Friday, March 27, 2009

╠ The Grim yet sad future for graduates ╣

The more time that I look into the generalizations of generations, the more I think I may fit some of them. Mainly the I want my path laid out in front of me simply for me to take. That being said I don't believe it should be easy, however I would like it to simply be like a quest where you must complete this, then this, then one last thing and then boom success.

However what is looking more and more likely as Uni draws to an end is what appears to be a complete dead end thankyou to Mr. Economic Crisis.

Now the problem that I face is basically I go and ask people who I like 'Do you have any graduate opportunities. Their answer so far without fail has included these two elements, laughter and a mention of the economic crisis as if I as a commerce student had no idea of all that such a thing existed. Overall I'm left not actually with a conclusive answer which is what I was after. I understand the situation, myself and many other people who have put themself through about 16 years of education often inclusive of putting themself into debt now no longer have opportunities to use any knowledge that they tried to specialize in.

Needless to say we understand the gravity of the situation. I think businesses are ignoring the potential opportunities going to waste here. With everyone cutting back there will be above average people who will create great worth for a business out of work so perhaps it is worth offering the odd spot here and there. Also by completely palming off prospective grads you're going to discourage them from turning to you when you do actually open your doors years down the track when they have realized great proportions of their potential.

I think businesses shouldn't just jump straight to cutting programs. They should be trying to find different ways around things. We will understand that you can't afford the spots now and also that we will probably face the issue of being a job not suited to our skills. If they say not now but try to hold onto us for when times are better it could value add to both parties.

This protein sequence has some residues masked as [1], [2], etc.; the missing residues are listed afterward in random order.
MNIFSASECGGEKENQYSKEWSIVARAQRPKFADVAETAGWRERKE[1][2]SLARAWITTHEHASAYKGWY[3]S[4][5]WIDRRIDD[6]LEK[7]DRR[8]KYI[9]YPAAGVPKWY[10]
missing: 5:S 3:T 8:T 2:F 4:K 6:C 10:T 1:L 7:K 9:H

Personally I don't know the best way to do this because it's obviously hard to lock someone in without yourself being bound to some requirement but for an example this would be how I would do it for Apple.

Apple have online training modules, I would give grads access to this as well as maintaining a blog for the so that they know whenever even a single spot is coming up. Because of the competition to get into a job you want people would keep up to date on the modules. So basically you have a trained group of university educated graduates knowing what you want them to know and ready to jump into the fray at quick access without actually locking yourself into actually providing them any reimbursement for their dedication to your brand.

Much better than a laugh in the face if you ask me.


Nathan Bush said...

I was talking to a group of almost uni grads last week and the main point I stressed was that even if you don't work in the industry, you can still be involved in the industry. Sure you'd love to get paid for it but there's nothing stopping you from developing relationships (physical or online) with those that can help you get a foot in the door when the situation arises. Good luck!

Tannie said...

That's a good point. More and more I realize as I go on the old methods of networking are not as successful as they once were, at least in comparison to the avenues open these days.

Hunting down people online to blogs or whatever else they have can be a much more successful endeavour than any meet and greet event.